The nucleus of the Omega Centaurius globular cluster- one of the most densely populated areas containing old stars. GMT will be able to distinguish more stars than ever before, and without any diffraction rays.

As a result, we get the first world-class telescope that can see stars as they are - without diffraction rays! In its scheme there will be small compromises, the largest of which will consist in a small loss of luminosity. The physical diameter of the HMT will be 25.4 m, however, the light-gathering area will have a diameter of “only” of 22.5 m. However, a small loss of resolution and aperture power more than compensate for the capabilities of this telescope that distinguish it from all others.

Some of the most distant galaxies in the observable universe, seen through the Hubble Ultra Deep Field project. GMT will be able to photograph all these galaxies with a resolution ten times better than that of Hubble.

Its resolution will be from 6 to 10 angular milliseconds, depending on the wavelength - this is 10 times better than Hubble and 100 times more sensitive than it. He will be able to view distant galaxies at distances of ten billion light-years, and we will be able to establish their rotation curves, look for signs of fusion, measure the matter emanating from them, study the areas of star formation and signs of ionization. We can directly see terrestrial exoplanets, including Proxima Centauri blocated up to 30 light-years from us. Jupiter-type planets will be visible at distances of up to 300 light years. We also measure the parameters of the intergalactic medium and the percentage of chemical elements wherever we look. We can also detect the earliest supermassive black holes.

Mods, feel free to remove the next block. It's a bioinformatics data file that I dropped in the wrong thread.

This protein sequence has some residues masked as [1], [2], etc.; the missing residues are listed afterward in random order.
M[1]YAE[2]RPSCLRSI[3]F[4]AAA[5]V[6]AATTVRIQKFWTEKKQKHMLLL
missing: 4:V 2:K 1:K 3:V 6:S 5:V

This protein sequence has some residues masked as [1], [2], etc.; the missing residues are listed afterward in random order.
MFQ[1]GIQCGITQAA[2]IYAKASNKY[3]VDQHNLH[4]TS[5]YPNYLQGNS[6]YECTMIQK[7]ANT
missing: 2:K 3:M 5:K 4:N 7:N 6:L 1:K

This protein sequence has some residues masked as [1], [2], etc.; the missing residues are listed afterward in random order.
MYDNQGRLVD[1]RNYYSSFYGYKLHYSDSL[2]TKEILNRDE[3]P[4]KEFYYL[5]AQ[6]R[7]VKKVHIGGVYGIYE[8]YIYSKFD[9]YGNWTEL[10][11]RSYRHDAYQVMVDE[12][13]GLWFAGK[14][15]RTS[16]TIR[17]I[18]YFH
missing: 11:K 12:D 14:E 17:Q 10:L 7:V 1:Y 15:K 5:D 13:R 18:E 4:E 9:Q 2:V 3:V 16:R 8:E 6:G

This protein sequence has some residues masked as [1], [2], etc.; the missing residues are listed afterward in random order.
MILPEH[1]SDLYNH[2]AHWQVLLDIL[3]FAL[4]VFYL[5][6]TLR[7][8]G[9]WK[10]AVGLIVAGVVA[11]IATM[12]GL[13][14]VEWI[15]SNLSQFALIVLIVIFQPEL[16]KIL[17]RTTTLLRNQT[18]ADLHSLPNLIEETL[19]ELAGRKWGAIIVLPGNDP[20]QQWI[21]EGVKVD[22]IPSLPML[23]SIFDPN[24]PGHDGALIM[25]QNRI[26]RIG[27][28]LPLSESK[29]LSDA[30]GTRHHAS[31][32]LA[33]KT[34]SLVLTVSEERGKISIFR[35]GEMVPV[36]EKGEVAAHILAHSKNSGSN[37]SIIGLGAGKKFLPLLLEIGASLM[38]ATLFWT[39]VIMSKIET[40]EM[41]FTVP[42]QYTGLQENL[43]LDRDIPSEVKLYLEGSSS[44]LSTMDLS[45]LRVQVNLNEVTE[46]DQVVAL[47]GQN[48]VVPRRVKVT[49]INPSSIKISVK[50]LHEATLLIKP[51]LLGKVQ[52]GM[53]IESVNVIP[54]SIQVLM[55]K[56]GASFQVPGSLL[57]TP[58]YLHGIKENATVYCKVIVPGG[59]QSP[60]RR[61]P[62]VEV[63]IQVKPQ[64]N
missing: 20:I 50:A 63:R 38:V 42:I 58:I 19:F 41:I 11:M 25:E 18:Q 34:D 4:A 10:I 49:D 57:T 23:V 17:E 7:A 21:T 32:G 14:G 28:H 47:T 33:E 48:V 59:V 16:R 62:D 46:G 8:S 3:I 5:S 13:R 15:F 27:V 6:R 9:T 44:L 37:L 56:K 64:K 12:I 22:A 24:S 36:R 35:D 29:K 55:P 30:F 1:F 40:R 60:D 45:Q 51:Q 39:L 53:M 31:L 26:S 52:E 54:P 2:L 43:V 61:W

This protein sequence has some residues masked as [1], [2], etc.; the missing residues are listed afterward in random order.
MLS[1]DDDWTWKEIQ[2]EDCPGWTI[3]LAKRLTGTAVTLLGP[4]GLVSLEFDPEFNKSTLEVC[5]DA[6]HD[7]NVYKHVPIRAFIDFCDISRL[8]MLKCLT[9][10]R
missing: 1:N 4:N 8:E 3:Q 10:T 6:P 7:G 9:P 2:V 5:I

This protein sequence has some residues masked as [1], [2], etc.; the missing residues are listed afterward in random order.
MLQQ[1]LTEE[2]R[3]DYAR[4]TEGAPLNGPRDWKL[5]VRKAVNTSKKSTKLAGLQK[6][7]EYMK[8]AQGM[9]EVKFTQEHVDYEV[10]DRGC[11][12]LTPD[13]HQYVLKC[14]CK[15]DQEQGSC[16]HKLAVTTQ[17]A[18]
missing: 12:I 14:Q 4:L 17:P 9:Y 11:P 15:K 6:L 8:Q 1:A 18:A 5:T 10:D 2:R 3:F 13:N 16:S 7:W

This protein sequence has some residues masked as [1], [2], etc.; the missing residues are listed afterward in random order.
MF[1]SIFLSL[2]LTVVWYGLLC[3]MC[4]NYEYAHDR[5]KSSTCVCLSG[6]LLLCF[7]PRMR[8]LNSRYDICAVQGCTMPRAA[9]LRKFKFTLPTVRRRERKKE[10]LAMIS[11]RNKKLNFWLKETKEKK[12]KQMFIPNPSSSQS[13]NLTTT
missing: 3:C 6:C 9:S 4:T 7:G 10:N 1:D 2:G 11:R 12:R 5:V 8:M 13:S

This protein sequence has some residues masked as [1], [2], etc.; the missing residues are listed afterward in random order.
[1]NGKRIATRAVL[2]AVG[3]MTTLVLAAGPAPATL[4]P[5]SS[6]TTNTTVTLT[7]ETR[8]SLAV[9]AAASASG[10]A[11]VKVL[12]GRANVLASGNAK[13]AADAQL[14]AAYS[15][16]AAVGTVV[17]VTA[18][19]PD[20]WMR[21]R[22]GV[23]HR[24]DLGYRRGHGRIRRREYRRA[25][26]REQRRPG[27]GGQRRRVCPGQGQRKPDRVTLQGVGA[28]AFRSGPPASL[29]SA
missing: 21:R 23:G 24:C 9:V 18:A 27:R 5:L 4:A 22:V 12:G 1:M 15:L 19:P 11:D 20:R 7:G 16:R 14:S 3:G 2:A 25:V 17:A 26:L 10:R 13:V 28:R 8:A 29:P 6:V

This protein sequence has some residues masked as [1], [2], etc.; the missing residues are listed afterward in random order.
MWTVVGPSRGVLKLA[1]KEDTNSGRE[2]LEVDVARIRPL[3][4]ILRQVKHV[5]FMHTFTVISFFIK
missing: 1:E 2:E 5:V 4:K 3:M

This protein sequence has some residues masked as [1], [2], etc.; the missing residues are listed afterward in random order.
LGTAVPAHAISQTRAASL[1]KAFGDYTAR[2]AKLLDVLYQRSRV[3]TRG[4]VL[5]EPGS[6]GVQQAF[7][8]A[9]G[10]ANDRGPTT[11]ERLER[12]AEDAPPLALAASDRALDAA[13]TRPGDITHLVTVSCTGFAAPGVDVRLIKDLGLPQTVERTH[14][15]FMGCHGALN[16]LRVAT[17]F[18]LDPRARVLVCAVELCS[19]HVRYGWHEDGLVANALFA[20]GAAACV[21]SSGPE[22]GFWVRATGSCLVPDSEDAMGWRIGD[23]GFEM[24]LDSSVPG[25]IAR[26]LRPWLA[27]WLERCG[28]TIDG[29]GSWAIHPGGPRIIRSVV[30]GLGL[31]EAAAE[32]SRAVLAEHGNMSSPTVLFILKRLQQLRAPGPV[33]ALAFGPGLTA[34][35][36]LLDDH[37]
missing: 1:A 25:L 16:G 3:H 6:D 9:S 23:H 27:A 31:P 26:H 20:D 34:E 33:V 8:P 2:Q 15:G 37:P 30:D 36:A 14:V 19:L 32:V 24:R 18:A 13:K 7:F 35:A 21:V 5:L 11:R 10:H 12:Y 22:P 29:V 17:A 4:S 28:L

The farther away from us is the quasar or supermassive black hole, the more powerful the telescope (and the camera) are needed to detect it. The advantage of HMT will be the ability to carry out the spectroscopy of such ultra-distant objects after their detection.

We can also conduct direct spectroscopic measurements of individual stars in densely populated clusters and environments, study the details of the structure of nearby galaxies, and observe in detail the systems of two, three, and several stars. This includes even the stars in the center of the galaxy, located 25,000 light years away. And all this, of course, without diffraction rays.

The image demonstrates an improvement in the resolution of the image of the Galactic center with an angular size of 5 arc-seconds — from Keck's telescopes with adaptive optics to future telescopes such as HMT. And only on GMT stars will not have diffraction rays.

Compared to what we can see today in the best observatories of the world, the next generation of ground-based telescopes will open up a whole galaxy of new frontiers, tearing off the cover of mysteriousness from the unseen Universe. In addition to planets, stars, gas, plasma, black holes, galaxies and nebulae, we will look at objects and phenomena unseen before. And until we look at them, we will not know exactly what miracles the universe has prepared for us. Thanks to the ingenious and innovative project of HMT, the objects that we missed due to the diffraction rays of bright nearby stars will suddenly open to us. We have to observe a whole new Universe, and this unique telescope will reveal to us what so far no one can see.